When I was little, I wanted to be a veterinarian. In grades one, two and three I told everyone I was going to be a veterinarian (except for a very short period of time when I contemplated becoming a nun – I went to catholic school.) In fact, all through elementary and junior high, being a vet was my goal. In high school I was determined to be a vet. If anyone suggested having a back-up plan I’d say “nope, going to be a vet.” I hung out at vet clinics, stuck my hand up place that should not be mentioned and stepped in, picked up and got covered in more poop than a mother of triplets all suffering from the flu. Watching the vet pull a dead fetus from a cow just about had me adding to the mess on the floor, but there was no way any of this could make me reconsider my career path. Now, I admit I’m a wee bit stubborn (*insert husband laughing until he cries*), but it wasn’t until my second year of university when I was faced with the reality that I just didn’t get inorganic chemistry, that I had to consider the possibility that yep, maybe I wouldn’t meant to be a vet. That saying if you work hard enough, you can achieve anything did not apply to me and this class was from the bowels of hell. Begging, praying, even studying couldn’t get me a mark high enough to get into vet school. And there I was, already done a year and a half of university, and having absolutely no clue what Plan B was. I was in a panic. How could I not have a plan B? I’m good at plans! I planned to be a vet my whole life. How could I be 19 and not know? Well, here’s the reality - I’m wayyyyy past 19 now and I’m still not sure what I want to be when I grow up.
My son, who is going into 5th grade, was recently asked what he wants to be when he grows up. The answer hasn’t changed since he was three. He wants to be a veterinarian. Yep, that nut didn’t fall far from the momma tree. And here I am, remembering how lost and overwhelmed I felt when my plan A failed. I asked my son what he wanted to be if he couldn’t be a vet. “Mom,” he said, “I’m going to be a vet.” So what do I, a career coach, say to my son? “Well if you work hard enough, and study hard enough, you can do it.” Sigh!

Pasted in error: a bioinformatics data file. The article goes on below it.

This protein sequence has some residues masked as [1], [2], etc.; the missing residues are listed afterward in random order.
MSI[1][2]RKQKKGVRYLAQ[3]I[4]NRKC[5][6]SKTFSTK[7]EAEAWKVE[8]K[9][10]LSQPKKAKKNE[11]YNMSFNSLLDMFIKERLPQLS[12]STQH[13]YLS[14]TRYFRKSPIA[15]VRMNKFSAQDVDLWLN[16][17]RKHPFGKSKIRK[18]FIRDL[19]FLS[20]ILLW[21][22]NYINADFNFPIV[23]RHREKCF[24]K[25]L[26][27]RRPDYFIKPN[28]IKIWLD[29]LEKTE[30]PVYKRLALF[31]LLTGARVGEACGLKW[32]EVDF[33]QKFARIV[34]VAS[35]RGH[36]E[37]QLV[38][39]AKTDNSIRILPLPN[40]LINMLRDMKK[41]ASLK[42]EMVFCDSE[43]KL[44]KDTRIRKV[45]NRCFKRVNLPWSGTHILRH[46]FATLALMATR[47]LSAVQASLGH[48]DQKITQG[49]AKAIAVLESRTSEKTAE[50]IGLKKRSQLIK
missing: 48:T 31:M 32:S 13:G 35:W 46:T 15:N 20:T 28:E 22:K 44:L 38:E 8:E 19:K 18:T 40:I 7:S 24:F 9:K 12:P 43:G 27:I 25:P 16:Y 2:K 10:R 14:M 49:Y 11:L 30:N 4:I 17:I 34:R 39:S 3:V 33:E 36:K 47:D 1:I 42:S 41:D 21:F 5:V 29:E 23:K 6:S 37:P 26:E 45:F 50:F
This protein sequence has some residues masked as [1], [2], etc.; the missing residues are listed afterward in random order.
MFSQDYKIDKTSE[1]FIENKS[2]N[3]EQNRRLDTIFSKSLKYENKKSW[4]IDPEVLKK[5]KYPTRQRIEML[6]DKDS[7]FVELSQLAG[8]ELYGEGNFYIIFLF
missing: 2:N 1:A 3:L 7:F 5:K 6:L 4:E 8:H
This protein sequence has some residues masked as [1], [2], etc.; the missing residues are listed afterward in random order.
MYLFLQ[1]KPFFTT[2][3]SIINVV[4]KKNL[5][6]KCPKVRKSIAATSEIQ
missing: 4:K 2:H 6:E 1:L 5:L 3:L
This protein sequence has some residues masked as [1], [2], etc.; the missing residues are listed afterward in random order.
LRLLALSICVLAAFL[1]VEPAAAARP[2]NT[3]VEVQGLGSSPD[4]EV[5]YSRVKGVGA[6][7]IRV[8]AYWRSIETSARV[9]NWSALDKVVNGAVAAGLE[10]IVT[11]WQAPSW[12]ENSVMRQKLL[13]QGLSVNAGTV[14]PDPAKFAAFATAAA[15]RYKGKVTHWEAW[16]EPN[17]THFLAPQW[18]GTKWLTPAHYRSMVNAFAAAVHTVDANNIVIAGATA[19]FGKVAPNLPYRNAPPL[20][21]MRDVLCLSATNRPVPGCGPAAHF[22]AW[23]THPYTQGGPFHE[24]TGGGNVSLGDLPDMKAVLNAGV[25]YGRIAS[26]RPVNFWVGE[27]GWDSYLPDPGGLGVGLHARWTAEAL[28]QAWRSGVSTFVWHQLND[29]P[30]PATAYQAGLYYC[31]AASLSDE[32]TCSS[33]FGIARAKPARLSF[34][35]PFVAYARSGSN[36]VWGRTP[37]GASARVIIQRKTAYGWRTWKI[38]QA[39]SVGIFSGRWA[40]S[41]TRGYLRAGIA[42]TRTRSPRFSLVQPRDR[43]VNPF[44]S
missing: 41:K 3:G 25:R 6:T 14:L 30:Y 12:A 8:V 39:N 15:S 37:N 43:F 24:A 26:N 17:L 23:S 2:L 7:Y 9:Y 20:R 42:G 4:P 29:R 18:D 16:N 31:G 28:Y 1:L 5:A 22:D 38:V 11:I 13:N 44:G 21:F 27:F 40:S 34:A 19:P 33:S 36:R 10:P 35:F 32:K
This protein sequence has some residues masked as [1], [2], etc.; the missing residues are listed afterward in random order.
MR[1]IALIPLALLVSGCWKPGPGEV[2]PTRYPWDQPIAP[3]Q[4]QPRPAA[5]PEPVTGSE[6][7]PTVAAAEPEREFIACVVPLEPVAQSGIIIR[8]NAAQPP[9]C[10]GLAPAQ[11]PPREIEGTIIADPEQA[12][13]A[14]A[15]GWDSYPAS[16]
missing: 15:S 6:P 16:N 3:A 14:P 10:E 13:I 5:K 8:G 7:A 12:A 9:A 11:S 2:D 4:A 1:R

I think parents in Japan might have the right idea. In the Japanese culture, it is most often the parents, not the 17 year old high-school graduate, that pick what post-secondary institute the child will go to and they choose their child’s career path. Why leave such an all-important decision to someone that just started shaving a few years ago and still can’t work the laundry machine? I don’t think my boys, who I am trying to raise to be strong, independent, laundry washing men, would buy into that. So what can I and other parents do to help their kids come up with a plan A, plan B and even maybe plan G?
Well, encourage their dreams, but help them think outside the small box they have drawn for themselves. Have them explore alternative options. In high school, they should do some activates that will help direct them along the way but it usually isn’t enough. At home, explore sites such as www.alis.ab.ca (Alberta Learning Information Services) or www.careercruising.com together. Even taking personality test such as Myers-Briggs or Humanmetrics will provide insight and create an opportunity to start talking about possible career options. Research things such as average income, working conditions, and the job market for each possible career. Consider things like length of time in school/training and the cost together. (Just think if I did get into vet school, I’d still be paying off student loans.)
For individuals still in school, speak with a guidance counsellor. They are a great source of information. For those of us out of school but still not sure what we want to be when we grow up, consider booking an appointment with a career coach. In Strathmore and area, McBride Career Group provides these services at no cost to any resident of Alberta; it doesn’t matter if you are in school, out of school or too cool for school.
As for me I just recently went through the entire process of temperament and personality testing and consistently came out with 4 careers to consider; plans A through D, if you will. Plan A - a corporate trainer; plan B - a communications professional; plan C a writer and Plan D – a funeral director. 3 out of 4 were dead on, the last one… well, maybe it would be dead-on too (in more ways than one). If I ever grow up, maybe I will give the funeral director career some thought.
Gaylene Smith has been a waitress, tree planter, canoeing instructor, cemetery caretaker, fund development officer, communications officer, marketing coordinator, and currently is a career coach, and first aid instructor on the side. She still isn’t sure what she wants to be when she grows up other than healthy, wealthy and wise, although right now she is willing to take just one of the three. Gaylene can be reached by phone at 403-934-4305 or firstname.lastname@example.org